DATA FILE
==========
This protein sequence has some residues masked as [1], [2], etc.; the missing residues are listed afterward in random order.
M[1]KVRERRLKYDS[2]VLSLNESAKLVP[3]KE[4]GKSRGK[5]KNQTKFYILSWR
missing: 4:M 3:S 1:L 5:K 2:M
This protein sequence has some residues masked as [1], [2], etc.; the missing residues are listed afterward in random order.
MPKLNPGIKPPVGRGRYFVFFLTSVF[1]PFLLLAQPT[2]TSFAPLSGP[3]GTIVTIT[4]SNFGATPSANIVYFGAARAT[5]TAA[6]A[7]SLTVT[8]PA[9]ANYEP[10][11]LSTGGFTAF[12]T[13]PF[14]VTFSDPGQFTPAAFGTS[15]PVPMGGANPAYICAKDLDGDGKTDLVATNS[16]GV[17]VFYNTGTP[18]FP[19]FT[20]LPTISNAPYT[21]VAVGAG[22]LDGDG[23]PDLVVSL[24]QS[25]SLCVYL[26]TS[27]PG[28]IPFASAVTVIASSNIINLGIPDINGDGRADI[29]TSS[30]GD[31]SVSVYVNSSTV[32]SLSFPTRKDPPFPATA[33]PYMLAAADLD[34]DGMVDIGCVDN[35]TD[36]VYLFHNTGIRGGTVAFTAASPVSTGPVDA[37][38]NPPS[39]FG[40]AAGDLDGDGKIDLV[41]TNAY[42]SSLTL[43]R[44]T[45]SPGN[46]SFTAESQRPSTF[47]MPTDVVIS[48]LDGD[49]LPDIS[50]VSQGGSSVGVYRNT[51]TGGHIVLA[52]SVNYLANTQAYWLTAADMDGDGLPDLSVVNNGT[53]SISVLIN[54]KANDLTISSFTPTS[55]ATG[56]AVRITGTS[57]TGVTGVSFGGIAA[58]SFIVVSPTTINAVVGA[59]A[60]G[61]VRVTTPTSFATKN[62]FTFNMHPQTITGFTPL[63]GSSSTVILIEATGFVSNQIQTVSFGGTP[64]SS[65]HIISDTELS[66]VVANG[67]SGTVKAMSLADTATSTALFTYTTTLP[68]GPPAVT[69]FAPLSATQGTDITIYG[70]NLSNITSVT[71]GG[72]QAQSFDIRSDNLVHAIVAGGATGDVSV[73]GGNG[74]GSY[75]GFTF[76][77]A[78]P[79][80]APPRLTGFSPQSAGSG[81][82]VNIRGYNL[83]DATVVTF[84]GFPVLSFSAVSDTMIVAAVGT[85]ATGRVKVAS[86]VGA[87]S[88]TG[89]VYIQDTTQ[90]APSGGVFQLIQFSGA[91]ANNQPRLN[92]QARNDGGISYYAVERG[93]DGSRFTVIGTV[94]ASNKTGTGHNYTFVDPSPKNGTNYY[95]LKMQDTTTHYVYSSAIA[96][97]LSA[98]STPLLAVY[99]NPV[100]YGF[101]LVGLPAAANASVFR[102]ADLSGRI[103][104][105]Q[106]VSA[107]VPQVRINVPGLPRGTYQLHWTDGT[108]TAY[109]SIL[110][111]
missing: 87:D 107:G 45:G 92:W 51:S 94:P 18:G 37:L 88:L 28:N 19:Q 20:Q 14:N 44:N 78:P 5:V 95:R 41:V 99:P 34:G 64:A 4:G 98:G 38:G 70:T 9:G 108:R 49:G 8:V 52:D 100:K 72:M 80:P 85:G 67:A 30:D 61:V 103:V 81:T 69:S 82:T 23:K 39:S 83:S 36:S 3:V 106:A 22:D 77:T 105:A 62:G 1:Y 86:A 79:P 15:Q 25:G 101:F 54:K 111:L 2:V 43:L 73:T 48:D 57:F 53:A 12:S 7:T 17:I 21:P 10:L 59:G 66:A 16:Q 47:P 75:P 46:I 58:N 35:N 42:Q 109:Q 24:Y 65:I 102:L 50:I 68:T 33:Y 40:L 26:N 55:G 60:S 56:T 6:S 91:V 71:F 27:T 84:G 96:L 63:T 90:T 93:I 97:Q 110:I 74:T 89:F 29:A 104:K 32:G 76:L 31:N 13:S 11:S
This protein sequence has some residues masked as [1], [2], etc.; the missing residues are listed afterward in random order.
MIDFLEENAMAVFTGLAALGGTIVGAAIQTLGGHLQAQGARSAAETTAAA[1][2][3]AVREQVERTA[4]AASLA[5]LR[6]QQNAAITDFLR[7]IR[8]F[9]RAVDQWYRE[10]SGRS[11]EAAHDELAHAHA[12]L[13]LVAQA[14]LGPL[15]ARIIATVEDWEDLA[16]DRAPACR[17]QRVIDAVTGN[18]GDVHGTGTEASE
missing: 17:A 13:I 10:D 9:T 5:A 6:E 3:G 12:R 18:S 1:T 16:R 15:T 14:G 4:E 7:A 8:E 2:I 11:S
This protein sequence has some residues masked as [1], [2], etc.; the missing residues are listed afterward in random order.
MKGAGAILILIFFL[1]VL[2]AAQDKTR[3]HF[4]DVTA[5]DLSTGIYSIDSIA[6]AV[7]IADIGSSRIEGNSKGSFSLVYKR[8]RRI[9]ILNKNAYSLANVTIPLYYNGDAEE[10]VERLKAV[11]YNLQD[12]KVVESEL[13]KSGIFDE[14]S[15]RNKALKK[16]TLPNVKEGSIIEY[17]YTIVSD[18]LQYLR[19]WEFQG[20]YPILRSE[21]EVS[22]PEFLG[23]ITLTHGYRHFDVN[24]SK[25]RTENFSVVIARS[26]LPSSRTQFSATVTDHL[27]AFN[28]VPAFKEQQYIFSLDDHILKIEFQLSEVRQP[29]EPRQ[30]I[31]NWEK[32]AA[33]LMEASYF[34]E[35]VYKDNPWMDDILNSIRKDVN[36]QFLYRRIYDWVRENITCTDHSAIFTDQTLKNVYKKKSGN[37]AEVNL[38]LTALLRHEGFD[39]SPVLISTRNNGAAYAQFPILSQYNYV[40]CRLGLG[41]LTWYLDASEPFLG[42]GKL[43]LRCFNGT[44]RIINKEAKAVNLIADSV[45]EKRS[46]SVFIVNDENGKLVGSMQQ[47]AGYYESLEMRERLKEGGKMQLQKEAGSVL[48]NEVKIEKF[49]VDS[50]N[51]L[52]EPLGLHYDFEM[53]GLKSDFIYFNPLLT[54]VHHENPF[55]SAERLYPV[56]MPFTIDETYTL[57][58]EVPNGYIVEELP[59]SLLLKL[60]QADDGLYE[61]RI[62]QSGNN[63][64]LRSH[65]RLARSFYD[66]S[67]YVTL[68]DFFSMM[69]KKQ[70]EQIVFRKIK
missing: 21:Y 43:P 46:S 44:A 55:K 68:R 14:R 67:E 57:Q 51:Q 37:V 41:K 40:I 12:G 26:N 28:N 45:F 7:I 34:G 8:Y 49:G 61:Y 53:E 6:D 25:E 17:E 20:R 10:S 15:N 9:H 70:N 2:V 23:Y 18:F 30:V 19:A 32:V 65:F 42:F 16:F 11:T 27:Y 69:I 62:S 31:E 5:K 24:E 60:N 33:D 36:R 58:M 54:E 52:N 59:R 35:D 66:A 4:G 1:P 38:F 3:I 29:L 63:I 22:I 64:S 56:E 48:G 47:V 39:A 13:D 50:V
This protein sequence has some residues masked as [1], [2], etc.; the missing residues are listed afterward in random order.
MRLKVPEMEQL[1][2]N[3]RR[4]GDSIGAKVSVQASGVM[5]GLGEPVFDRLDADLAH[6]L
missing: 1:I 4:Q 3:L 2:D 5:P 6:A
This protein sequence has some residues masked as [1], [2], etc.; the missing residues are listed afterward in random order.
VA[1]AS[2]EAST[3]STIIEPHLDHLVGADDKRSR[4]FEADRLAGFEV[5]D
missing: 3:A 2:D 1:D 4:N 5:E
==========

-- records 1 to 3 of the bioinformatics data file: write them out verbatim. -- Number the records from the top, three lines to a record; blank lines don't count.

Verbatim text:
This protein sequence has some residues masked as [1], [2], etc.; the missing residues are listed afterward in random order.
M[1]KVRERRLKYDS[2]VLSLNESAKLVP[3]KE[4]GKSRGK[5]KNQTKFYILSWR
missing: 4:M 3:S 1:L 5:K 2:M
This protein sequence has some residues masked as [1], [2], etc.; the missing residues are listed afterward in random order.
MPKLNPGIKPPVGRGRYFVFFLTSVF[1]PFLLLAQPT[2]TSFAPLSGP[3]GTIVTIT[4]SNFGATPSANIVYFGAARAT[5]TAA[6]A[7]SLTVT[8]PA[9]ANYEP[10][11]LSTGGFTAF[12]T[13]PF[14]VTFSDPGQFTPAAFGTS[15]PVPMGGANPAYICAKDLDGDGKTDLVATNS[16]GV[17]VFYNTGTP[18]FP[19]FT[20]LPTISNAPYT[21]VAVGAG[22]LDGDG[23]PDLVVSL[24]QS[25]SLCVYL[26]TS[27]PG[28]IPFASAVTVIASSNIINLGIPDINGDGRADI[29]TSS[30]GD[31]SVSVYVNSSTV[32]SLSFPTRKDPPFPATA[33]PYMLAAADLD[34]DGMVDIGCVDN[35]TD[36]VYLFHNTGIRGGTVAFTAASPVSTGPVDA[37][38]NPPS[39]FG[40]AAGDLDGDGKIDLV[41]TNAY[42]SSLTL[43]R[44]T[45]SPGN[46]SFTAESQRPSTF[47]MPTDVVIS[48]LDGD[49]LPDIS[50]VSQGGSSVGVYRNT[51]TGGHIVLA[52]SVNYLANTQAYWLTAADMDGDGLPDLSVVNNGT[53]SISVLIN[54]KANDLTISSFTPTS[55]ATG[56]AVRITGTS[57]TGVTGVSFGGIAA[58]SFIVVSPTTINAVVGA[59]A[60]G[61]VRVTTPTSFATKN[62]FTFNMHPQTITGFTPL[63]GSSSTVILIEATGFVSNQIQTVSFGGTP[64]SS[65]HIISDTELS[66]VVANG[67]SGTVKAMSLADTATSTALFTYTTTLP[68]GPPAVT[69]FAPLSATQGTDITIYG[70]NLSNITSVT[71]GG[72]QAQSFDIRSDNLVHAIVAGGATGDVSV[73]GGNG[74]GSY[75]GFTF[76][77]A[78]P[79][80]APPRLTGFSPQSAGSG[81][82]VNIRGYNL[83]DATVVTF[84]GFPVLSFSAVSDTMIVAAVGT[85]ATGRVKVAS[86]VGA[87]S[88]TG[89]VYIQDTTQ[90]APSGGVFQLIQFSGA[91]ANNQPRLN[92]QARNDGGISYYAVERG[93]DGSRFTVIGTV[94]ASNKTGTGHNYTFVDPSPKNGTNYY[95]LKMQDTTTHYVYSSAIA[96][97]LSA[98]STPLLAVY[99]NPV[100]YGF[101]LVGLPAAANASVFR[102]ADLSGRI[103][104][105]Q[106]VSA[107]VPQVRINVPGLPRGTYQLHWTDGT[108]TAY[109]SIL[110][111]
missing: 87:D 107:G 45:G 92:W 51:S 94:P 18:G 37:L 88:L 28:N 19:Q 20:Q 14:N 44:N 78:P 5:V 95:R 41:V 99:P 34:G 64:A 4:G 98:G 38:G 70:T 9:G 108:R 49:G 8:V 52:D 100:K 72:M 80:P 85:G 67:A 30:D 61:V 103:V 81:T 69:S 82:T 23:K 39:S 83:S 36:S 3:V 106:A 22:D 77:T 105:A 62:G 1:Y 86:A 79:P 15:Q 25:G 101:F 54:K 111:L 2:V 43:L 73:T 48:D 57:F 53:A 12:S 7:T 17:I 21:P 10:L 59:G 66:A 16:Q 47:P 75:P 46:I 58:N 35:N 42:Q 109:Q 24:Y 65:I 102:L 50:I 68:T 33:Y 40:L 26:N 55:G 60:S 56:T 6:S 91:V 71:F 27:T 84:G 96:L 63:T 90:T 93:I 97:Q 110:I 74:T 89:F 29:A 104:K 32:G 76:L 31:N 13:S 11:S
This protein sequence has some residues masked as [1], [2], etc.; the missing residues are listed afterward in random order.
MIDFLEENAMAVFTGLAALGGTIVGAAIQTLGGHLQAQGARSAAETTAAA[1][2][3]AVREQVERTA[4]AASLA[5]LR[6]QQNAAITDFLR[7]IR[8]F[9]RAVDQWYRE[10]SGRS[11]EAAHDELAHAHA[12]L[13]LVAQA[14]LGPL[15]ARIIATVEDWEDLA[16]DRAPACR[17]QRVIDAVTGN[18]GDVHGTGTEASE
missing: 17:A 13:I 10:D 9:T 5:A 6:E 3:G 12:R 18:S 1:T 16:R 15:T 14:G 4:E 7:A 8:E 2:I 11:S